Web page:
We have also created an Integration Committee to function within the Behavioral Health Services Department. The Committee's first task was to increase the visibility of Behavioral Health Services within Primary Care Services. Consequently, members of the Behavioral Health Services Department met with each Health Care Team to introduce themselves to primary care clinicians by explaining who the Behavioral Health Services Department members are, what they do, and how to access the Department. This interaction will be led by the Integration Committee on an ongoing basis. In addition, we have created a brochure describing our Behavioral Health Services (including substance abuse care), have distributed it to the Medical Group, and now plan to make these brochures available for distribution to patients by the Health Care Teams.
Other proposed projects to be conducted in collaboration with Primary Care Services include screening for depression in patients hospitalized for certain cardiac conditions and training pediatric clinicians to more effectively diagnose and treat depression in adolescent patients. We are also creating a pilot project wherein a behavioral health clinician and primary care clinician will jointly lead group visits with patients whose tendency to somatize leads to frequent utilization of services and who thus contribute a large portion of the physician's caseload. At several of our Behavioral Health Offices, we have also created groups who focus on managing chronic pain and living with chronic illness.
Given that we practice in a group-model health maintenance organization, we are already providing integrated care; however, we have the opportunity to further extend the concept of integration inasmuch as we can consult with our colleagues from all KP Divisions and Regions and can learn from their experiences. By integrating Behavioral Health Services (including chemical dependency clinicians) into Health Care Teams and by expanding treatment modalities within the current departmental structure of Behavioral Health Services, we believe that we can significantly improve quality of care delivered to our members.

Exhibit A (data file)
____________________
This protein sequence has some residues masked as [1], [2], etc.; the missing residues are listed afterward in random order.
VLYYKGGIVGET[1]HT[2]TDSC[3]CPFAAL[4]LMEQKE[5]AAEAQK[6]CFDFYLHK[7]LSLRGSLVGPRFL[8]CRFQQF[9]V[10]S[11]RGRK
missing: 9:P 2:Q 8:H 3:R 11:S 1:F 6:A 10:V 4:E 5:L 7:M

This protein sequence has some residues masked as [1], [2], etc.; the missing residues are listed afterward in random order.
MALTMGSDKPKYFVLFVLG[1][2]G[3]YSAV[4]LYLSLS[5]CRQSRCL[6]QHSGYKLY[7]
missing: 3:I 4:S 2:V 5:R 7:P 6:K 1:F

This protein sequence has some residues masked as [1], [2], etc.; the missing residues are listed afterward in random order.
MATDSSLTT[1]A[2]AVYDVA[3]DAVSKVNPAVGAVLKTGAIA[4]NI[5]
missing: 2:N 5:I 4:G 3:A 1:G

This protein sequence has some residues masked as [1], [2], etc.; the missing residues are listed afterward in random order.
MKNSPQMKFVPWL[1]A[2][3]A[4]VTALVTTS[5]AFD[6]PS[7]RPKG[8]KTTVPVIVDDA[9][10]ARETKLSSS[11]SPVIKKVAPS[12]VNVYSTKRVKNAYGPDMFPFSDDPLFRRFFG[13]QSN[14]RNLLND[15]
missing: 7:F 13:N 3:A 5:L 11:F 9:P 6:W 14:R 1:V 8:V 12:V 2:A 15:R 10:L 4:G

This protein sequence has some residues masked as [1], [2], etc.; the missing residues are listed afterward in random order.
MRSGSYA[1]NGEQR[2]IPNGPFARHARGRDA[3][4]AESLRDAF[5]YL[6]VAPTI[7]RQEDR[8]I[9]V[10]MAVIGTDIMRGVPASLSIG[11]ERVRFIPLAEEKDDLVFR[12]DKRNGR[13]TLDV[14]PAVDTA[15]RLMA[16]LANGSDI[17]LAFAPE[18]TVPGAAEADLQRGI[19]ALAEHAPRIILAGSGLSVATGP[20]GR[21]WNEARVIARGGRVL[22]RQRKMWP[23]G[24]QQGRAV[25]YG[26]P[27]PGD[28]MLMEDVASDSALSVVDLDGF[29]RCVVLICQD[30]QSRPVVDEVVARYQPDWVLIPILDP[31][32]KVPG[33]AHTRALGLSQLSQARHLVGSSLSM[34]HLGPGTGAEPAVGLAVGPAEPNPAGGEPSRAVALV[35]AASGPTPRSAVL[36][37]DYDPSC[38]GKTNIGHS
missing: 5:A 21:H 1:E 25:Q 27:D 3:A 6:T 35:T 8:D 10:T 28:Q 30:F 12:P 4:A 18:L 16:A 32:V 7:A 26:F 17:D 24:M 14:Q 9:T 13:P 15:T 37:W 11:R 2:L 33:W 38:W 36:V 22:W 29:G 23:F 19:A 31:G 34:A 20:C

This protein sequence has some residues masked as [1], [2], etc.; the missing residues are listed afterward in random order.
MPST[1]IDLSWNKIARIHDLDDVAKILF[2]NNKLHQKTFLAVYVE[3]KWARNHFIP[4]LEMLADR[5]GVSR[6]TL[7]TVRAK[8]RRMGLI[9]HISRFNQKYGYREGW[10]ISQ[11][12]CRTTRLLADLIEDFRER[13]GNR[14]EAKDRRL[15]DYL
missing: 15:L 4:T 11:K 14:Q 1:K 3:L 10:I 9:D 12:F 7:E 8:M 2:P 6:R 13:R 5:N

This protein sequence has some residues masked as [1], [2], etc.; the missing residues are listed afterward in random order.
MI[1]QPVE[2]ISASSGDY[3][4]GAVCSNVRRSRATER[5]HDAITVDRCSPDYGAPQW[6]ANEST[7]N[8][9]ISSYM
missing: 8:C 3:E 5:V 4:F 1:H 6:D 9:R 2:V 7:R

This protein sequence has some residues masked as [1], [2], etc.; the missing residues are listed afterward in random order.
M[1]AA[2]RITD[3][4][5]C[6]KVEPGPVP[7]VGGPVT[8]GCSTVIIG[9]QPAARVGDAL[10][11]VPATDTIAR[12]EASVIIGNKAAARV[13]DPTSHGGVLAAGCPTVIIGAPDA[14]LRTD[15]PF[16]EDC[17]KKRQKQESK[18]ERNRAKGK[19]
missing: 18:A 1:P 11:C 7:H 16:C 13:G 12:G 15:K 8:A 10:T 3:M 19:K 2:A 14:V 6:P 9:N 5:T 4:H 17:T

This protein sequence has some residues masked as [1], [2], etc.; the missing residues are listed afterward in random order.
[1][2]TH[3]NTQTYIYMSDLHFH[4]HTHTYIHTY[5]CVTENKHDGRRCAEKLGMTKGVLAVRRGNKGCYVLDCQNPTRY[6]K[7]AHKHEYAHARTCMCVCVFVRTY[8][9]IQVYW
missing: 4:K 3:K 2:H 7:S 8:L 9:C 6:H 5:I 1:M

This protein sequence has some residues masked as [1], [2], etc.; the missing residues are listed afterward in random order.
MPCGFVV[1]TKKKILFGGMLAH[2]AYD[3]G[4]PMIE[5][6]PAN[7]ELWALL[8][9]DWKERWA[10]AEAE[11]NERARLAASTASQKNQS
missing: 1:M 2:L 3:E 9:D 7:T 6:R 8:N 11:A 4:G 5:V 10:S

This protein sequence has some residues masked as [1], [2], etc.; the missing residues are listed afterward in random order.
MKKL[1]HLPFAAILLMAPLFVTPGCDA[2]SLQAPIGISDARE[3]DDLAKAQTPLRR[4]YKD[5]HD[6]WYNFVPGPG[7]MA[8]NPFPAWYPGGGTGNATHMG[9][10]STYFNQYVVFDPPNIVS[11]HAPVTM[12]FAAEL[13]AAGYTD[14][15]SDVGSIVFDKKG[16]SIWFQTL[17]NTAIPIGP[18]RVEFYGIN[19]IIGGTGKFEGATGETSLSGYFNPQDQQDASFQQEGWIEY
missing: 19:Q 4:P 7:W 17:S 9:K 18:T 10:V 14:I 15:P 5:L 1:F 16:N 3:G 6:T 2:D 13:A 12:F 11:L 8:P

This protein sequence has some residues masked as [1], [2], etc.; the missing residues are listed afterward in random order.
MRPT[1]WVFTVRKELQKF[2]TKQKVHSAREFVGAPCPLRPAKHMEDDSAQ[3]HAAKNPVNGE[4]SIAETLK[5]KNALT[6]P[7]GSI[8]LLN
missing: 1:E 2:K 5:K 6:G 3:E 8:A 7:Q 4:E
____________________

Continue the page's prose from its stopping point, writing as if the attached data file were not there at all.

As the Northeast Division continues to change (ie, by combining the former Northeast Permanente Medical Group Behavioral Health staff with staff of the Community Health Plan in Massachusetts to form the new Northeast Permanente Medical Group), we have focused on two primary objectives: to make new sense of our inherited mixed-model delivery system and to achieve integration with our Primary Care Services so that we satisfy our members' needs for preventive and acute care and enable our practitioners to provide that care effectively and efficiently.
The Behavioral Health Care Services delivery system in the KP Massachusetts Region is now composed of our health-center-based staff and a large "affiliated network" of behavioral health clinicians in private solo or group practice. The affiliated network was inherited from the former Community Health Plan and represents for KP a new way of doing business. However, this mixture of Permanente staff (health-center-based clinicians) and affiliates sometimes caused confusion among patients and KP practitioners about our approach to delivery of care. The solution: identify the greatest strengths of each part of the delivery system and use those strengths to the advantage of our patients and staff. The strength of the affiliate network is that it gives patients a wide choice of practitioners and subspecialists. The strength of our staff system is our ability to coordinate complex care for patients who are emotionally ill and to collaborate with primary care clinicians to prevent mental disorders and use proven behavioral approaches to enhance treatment of somatic complaints and illness.